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When it comes to paying for digital news, US consumers aren’t the only ones not interested in doing so. In a March 2014 study from the London Press Club conducted by YouGov, 82% of UK internet users had not paid for digital news content in the previous 12 months.
Meanwhile, the percentages of those who had made a payment for any type of digital news sat in the low single digits. Examples of such payments included a one-off payment to access a news app or article, as well as an ongoing payment for a subscription to a digital news service or as part of a wider print subscription.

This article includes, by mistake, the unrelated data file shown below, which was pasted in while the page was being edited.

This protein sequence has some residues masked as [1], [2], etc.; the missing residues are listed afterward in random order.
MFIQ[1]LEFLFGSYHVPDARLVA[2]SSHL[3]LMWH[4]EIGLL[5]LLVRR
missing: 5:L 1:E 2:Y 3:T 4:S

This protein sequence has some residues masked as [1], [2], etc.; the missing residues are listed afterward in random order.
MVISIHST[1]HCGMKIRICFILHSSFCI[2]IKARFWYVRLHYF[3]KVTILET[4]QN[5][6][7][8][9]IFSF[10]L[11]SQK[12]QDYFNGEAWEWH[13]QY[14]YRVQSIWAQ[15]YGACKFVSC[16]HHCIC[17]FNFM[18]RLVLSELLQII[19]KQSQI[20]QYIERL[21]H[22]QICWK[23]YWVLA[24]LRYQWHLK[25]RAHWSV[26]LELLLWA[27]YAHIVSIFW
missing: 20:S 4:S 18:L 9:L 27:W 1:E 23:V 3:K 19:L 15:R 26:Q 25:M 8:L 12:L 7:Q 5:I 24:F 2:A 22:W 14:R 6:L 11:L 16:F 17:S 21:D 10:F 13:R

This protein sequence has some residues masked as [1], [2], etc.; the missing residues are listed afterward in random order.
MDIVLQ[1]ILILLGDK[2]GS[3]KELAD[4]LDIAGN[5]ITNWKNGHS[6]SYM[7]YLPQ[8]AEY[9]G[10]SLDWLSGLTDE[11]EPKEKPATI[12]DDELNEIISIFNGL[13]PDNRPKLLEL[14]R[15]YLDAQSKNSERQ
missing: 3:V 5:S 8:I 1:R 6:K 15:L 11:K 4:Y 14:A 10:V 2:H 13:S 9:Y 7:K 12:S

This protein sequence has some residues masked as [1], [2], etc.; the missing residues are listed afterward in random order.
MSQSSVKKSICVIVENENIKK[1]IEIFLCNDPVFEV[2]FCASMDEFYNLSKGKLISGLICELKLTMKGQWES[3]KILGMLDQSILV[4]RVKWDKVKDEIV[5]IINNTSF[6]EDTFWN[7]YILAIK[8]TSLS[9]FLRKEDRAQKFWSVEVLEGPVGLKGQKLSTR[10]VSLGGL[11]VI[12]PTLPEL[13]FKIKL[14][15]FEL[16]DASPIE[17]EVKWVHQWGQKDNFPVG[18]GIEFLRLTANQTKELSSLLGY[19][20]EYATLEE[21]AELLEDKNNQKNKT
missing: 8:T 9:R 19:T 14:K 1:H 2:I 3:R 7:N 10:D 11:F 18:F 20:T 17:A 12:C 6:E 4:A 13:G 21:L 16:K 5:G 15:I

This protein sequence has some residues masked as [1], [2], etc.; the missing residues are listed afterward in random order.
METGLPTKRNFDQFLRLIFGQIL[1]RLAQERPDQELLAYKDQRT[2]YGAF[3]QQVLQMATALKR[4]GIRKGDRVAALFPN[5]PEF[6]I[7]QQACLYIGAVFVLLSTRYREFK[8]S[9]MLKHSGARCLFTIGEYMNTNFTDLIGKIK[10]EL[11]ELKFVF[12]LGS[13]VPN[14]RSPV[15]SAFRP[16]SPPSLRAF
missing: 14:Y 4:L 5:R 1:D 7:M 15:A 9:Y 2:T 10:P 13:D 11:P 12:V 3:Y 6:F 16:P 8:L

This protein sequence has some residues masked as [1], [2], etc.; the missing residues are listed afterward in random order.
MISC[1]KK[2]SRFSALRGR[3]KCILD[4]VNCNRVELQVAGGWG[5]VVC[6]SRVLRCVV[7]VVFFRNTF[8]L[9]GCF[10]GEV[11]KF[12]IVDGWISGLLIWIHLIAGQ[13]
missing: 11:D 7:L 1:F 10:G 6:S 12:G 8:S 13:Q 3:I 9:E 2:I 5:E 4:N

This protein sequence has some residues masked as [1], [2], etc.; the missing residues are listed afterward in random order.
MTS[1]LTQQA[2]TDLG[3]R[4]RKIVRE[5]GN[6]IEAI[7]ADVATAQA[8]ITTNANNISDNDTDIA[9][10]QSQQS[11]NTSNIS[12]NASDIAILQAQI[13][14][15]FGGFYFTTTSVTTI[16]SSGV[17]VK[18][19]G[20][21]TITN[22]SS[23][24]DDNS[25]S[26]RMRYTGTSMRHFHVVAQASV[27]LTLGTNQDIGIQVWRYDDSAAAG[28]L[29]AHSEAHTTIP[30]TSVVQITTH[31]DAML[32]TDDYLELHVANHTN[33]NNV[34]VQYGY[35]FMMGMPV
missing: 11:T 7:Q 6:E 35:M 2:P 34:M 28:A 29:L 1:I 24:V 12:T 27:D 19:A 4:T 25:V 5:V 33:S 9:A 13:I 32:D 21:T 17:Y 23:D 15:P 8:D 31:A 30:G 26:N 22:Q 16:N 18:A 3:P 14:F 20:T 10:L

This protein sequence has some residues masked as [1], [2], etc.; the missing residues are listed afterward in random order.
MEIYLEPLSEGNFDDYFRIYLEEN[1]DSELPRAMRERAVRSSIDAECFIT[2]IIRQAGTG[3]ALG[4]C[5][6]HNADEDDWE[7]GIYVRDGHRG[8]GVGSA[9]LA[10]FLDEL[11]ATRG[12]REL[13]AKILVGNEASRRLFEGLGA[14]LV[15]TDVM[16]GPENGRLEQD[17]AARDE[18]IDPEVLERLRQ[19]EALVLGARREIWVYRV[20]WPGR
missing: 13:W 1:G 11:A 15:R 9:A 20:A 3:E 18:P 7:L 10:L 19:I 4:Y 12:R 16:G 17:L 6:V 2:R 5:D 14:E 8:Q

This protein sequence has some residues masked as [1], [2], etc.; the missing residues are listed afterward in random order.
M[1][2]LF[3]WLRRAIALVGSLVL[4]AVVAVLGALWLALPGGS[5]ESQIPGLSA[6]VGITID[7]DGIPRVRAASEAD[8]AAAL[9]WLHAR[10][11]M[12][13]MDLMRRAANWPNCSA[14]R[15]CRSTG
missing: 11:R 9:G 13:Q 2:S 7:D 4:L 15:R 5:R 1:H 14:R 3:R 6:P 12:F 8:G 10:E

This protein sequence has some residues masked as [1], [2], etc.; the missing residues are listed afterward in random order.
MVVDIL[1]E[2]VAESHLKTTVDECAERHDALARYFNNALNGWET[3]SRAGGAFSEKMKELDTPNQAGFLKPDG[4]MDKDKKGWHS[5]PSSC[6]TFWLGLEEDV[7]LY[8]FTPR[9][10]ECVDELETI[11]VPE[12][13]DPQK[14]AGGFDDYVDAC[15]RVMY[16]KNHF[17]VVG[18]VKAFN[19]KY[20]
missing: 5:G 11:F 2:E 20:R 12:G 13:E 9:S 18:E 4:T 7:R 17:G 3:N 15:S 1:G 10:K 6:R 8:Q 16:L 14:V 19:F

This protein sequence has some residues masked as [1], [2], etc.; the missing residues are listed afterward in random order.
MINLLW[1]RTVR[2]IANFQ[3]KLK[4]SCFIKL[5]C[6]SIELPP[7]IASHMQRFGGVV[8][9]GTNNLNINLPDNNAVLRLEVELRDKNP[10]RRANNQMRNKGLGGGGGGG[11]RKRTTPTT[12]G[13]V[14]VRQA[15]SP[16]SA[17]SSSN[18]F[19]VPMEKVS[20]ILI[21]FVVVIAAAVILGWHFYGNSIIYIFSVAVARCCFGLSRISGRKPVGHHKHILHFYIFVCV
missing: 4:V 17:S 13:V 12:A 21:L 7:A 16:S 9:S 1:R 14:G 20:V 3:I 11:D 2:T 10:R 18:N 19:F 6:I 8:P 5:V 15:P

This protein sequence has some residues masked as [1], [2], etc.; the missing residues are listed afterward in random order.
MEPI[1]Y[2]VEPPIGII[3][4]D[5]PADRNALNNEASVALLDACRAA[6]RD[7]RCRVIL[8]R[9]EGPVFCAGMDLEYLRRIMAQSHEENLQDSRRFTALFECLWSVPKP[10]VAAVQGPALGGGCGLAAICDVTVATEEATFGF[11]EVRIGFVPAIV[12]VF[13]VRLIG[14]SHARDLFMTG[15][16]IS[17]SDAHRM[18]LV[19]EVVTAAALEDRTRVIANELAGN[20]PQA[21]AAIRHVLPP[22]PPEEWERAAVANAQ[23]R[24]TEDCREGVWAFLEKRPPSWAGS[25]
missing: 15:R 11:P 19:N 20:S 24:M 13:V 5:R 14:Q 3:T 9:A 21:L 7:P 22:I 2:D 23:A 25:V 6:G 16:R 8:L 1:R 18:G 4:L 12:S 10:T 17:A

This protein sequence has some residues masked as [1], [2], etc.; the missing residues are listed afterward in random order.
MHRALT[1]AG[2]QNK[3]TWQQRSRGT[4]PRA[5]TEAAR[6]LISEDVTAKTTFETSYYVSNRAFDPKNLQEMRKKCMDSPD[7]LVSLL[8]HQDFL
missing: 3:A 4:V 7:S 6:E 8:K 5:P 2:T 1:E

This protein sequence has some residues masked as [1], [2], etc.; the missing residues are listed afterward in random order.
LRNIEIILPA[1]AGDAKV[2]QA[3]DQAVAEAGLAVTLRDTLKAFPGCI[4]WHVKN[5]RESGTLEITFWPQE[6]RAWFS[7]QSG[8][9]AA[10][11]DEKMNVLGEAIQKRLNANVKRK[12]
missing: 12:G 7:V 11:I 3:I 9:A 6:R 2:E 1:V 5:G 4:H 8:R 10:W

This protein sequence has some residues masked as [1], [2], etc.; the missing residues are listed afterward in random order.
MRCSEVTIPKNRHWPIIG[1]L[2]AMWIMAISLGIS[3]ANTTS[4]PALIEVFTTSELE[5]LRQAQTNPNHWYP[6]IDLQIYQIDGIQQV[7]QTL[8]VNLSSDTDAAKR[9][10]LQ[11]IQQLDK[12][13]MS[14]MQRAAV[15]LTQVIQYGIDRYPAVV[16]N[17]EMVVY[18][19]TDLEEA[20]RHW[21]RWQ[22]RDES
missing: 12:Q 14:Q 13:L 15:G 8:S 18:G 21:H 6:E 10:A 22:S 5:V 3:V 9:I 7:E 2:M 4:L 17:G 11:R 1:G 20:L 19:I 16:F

This won’t be changing anytime soon, as 70% of UK internet users weren’t interested in paying for any type of content in the future—even for exclusive big stories. Expert opinion, analysis and commentary was the digital news content respondents were most likely to pay for, but even so, this was cited by just 8%.
This disinterest in paying for news explains why around three-quarters of respondents preferred the “free” paywall model—that is, where all content is free and revenues are generated solely from advertising.
An August 2013 study from Kantar Media conducted by Lightspeed Research looked at UK internet users’ attitudes toward newspaper paywalls. More than four in 10 said that paywalls were pointless because the same content was typically available for free elsewhere, and an additional 37% said they were a bad idea. Just 12% thought paywalls were necessary for news organizations to make money.
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